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African Cruise Adventure on the Silversea Silver Wind Cruise Ship

Small Luxury Silversea Silver Wind Sails Along the Southern Coast of Africa

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Although Africa is often not considered a major cruise destination, a great way to see some of the major cities of Africa and experience amazing wildlife adventures is from a cruise ship. Cruise passengers can book one-day shore excursions to some of the best game reserves in Africa or extend their cruise vacation and travel inland to enjoy the magnificent natural wonders and African wildlife.

I cruised for 14 days from Cape Town, South Africa east and northward along the coast of Africa to Dar es Salaam, Tanzania on the small luxury ship the Silversea Silver Wind. Join me on an amazing Africa cruise adventure.

Cape Town - Three Days in Cape Town Before Embarking on the Silver Wind

A view of The Victoria and Alfred harbour in Cape Town, South Africa. Red, white and blue boats visible with buildings behind and Table Top mountain in the distance. Clouds hanging over the mountains.
Steve Stringer Photography/Moment/Getty Images
South Africa is over 8000 miles from the USA, so we flew into Cape Town three days before embarking on the Silver Wind. Cape Town is a fantastic vacation city. It is clean, cosmopolitan, and flanked by spectacular Table Mountain on one side and the brilliant blue Atlantic Ocean on the other.

With three days in Cape Town you can visit: Our time in Cape Town was limited, but we saw a lot of the city and surrounding area. The only good thing about saying good-bye to Cape Town was we knew we had an amazing adventure ahead of us on the Silver Wind.

At Sea on the Silver Wind

Sailing away from Cape Town on the Silver Wind
Cape Town from the Silver Wind (c) Linda Garrison
The Silver Wind docked overnight at the Victoria & Alfred Waterfront in Cape Town. We sailed from Cape Town in the late afternoon the next day, and the views of the city from the ship were remarkable.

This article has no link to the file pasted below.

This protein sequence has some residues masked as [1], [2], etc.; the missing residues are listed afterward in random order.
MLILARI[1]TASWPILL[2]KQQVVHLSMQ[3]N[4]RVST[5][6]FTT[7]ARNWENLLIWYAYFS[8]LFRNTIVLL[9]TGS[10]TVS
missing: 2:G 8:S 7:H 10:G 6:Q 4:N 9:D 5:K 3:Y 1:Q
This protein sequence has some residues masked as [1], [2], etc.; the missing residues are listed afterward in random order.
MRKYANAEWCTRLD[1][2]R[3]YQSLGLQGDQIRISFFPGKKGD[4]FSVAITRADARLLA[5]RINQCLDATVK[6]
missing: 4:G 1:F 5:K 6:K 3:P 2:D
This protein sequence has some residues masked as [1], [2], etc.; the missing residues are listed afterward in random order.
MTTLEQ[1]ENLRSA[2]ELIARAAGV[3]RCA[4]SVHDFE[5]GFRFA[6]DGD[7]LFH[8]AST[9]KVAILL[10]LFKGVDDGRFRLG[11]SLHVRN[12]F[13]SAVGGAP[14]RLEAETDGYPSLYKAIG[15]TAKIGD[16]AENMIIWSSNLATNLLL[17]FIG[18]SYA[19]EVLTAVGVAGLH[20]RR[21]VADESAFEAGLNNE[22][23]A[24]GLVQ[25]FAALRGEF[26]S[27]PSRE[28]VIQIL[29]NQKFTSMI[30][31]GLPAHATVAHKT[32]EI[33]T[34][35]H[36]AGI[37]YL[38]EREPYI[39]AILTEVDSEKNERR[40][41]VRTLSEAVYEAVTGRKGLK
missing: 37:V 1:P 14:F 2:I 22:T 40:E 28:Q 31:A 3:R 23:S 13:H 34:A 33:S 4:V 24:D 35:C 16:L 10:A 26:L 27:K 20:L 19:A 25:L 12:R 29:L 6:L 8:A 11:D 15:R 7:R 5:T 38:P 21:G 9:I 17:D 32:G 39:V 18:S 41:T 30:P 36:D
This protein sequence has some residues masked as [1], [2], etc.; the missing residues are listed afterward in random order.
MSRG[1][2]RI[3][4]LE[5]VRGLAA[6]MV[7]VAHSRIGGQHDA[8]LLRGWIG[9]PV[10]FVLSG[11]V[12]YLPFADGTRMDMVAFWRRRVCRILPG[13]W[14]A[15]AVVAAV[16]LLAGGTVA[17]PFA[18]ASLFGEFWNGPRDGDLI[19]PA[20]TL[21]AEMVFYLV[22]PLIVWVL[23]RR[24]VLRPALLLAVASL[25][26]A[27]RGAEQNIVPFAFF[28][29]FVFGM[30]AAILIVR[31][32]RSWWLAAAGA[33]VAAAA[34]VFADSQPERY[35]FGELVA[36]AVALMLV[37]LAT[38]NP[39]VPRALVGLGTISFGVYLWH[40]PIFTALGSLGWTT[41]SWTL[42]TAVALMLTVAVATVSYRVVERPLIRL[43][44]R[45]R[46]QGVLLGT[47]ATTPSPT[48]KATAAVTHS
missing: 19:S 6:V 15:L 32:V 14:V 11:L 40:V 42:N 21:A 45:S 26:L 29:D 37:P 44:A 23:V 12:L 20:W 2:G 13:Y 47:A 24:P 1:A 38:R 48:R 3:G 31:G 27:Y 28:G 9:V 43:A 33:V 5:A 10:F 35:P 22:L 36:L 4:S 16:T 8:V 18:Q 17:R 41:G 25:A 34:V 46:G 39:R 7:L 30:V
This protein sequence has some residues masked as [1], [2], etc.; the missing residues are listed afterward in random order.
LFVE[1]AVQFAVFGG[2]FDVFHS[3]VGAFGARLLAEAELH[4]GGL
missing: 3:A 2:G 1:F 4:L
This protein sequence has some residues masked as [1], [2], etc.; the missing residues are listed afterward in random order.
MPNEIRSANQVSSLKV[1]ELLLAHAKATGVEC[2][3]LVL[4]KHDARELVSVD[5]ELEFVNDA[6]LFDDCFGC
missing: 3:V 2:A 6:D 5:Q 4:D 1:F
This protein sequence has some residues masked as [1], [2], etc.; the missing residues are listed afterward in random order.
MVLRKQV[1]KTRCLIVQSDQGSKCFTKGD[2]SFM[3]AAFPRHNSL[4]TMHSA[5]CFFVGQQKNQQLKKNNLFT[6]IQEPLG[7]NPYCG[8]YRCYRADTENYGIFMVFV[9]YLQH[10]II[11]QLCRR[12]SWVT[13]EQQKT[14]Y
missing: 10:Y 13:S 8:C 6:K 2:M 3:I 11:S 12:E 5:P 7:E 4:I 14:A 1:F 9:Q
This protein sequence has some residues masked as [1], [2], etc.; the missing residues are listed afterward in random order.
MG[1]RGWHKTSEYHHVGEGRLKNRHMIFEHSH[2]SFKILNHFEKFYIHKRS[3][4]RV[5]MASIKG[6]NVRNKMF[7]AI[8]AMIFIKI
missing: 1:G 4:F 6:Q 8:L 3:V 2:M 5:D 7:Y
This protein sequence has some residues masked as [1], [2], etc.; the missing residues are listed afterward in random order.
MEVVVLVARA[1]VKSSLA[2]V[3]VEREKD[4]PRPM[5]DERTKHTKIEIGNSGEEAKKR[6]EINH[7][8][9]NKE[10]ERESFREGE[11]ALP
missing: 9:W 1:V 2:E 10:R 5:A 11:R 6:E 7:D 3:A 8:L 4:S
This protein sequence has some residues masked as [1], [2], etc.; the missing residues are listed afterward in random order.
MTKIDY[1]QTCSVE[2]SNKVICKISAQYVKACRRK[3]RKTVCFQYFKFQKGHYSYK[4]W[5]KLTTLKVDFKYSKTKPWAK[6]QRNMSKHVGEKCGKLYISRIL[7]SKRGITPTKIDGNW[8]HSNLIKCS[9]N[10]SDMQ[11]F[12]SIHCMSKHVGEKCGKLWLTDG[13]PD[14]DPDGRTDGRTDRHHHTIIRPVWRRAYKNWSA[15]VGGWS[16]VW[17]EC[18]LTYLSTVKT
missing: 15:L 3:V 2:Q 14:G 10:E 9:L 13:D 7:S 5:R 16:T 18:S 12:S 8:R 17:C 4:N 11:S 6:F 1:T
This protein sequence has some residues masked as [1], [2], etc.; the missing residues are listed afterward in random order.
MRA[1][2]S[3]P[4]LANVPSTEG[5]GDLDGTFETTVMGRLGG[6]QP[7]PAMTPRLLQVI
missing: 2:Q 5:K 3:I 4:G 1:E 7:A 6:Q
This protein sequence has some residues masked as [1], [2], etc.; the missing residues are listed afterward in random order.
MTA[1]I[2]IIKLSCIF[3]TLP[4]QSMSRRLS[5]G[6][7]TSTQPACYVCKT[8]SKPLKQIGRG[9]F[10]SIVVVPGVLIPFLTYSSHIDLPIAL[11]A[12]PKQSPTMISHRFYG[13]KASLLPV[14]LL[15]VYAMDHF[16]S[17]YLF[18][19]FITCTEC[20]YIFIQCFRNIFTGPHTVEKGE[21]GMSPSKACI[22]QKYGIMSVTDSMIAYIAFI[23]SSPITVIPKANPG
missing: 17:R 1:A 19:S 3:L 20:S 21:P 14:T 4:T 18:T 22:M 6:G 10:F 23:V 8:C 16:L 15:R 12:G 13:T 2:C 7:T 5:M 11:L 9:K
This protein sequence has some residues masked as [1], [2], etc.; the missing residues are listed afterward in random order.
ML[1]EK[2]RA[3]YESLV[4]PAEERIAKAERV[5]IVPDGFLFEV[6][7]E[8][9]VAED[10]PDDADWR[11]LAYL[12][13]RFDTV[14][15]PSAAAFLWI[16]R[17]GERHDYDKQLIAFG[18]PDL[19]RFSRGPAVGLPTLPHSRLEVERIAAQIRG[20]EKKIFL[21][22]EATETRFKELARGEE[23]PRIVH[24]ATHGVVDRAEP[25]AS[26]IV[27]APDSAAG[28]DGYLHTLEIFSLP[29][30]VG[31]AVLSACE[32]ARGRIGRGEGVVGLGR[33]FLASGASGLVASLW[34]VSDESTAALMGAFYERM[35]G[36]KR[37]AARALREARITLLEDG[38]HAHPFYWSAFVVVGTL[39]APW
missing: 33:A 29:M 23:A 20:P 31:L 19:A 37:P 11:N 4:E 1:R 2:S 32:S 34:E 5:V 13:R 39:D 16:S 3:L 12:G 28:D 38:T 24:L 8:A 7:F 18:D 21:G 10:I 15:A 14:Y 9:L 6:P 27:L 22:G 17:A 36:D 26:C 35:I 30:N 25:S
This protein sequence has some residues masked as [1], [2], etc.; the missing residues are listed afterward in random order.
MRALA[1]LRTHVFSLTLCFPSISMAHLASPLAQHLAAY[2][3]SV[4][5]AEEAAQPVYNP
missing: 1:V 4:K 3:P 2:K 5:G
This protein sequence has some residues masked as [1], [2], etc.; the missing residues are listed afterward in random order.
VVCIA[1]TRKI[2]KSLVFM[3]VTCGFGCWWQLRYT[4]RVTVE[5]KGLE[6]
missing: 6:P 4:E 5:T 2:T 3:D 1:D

Our first night at sea we dined at La Terrazza and had rough, windy seas until we made the turn around the Cape of Good Hope and headed east during the night. Although many think the Cape of Good Hope is the southernmost point of South Africa and the dividing point between the Atlantic and Indian Oceans, that honor actually goes to Cape Agulhas, which is about 100 miles southeast of Cape Town.

We spent our first day at sea exploring the refurbished ship, enjoyed lobster for formal night, and admired how nice everyone looked in their finery.

Port Elizabeth and the Addo Elephant National Park

Lioness at Addo Elephant National Park near Port Elizabeth, South Africa
Young lioness at Addo Elephant Park (c) Linda Garrison
The ship arrived at Port Elizabeth, a city of about 1.6 million, on our third morning. We had booked a half-day tour to the large Addo Elephant National Park, which was 1.5 hours away.

As we approached the park, I began to get excited about seeing wildlife. South Africa established the Addo Park in 1931 to protect the elephants and increase the herd. Today, there are over 400 elephants in the 164,000 hectacre park, along with many other types of wildlife.

We rode in 4x4 open vans on a paved road to explore the park. Both sides of the road were covered by tall, thick brush. As thick as it was, I was afraid we would not see anything. However, we soon saw wart hogs of all sizes and many tortoises, which were a preview of more wildlife to come.

Addo Elephant National Park

Addo Elephant National Park near Port Elizabeth, South Africa
Addo Elephant Park (c) Linda Garrison
Before long, we approached a watering hole, with dozens of large shapes around it. Elephants everywhere, with no bushes to block our view.

We sat there on the van for about 30 minutes watching the elephants cavorting in the water and mud. A dozen or so wart hogs also shared the watering hole, although the younger elephants seemed to love chasing them away. I felt like I was in a National Geographic TV special.

Soon it was time to leave. We continued on the loop and suddenly saw a half dozen private cars blocking the road. We impatiently waited our turn to see what was ahead, and finally our driver maneuvered the van to the viewing spot. There they were! A young female lion and a young male lion lying in the shade only 10 feet from the road.

Durban, South Africa

African musical troop in Durban, South Africa
Durban, South Africa (c) Linda Garrison
An African musical troupe greeted the Silver Wind the next afternoon as we arrived in Durban. We had a shore excursion to the Tala Game Reserve, which is on about 7500 acres just an hour from Durban.

Durban is a major city, with the largest Indian population outside of India. We drove through Durban with our guide, marveling at the contrast between the modern buildings and the tiny township matchbox houses.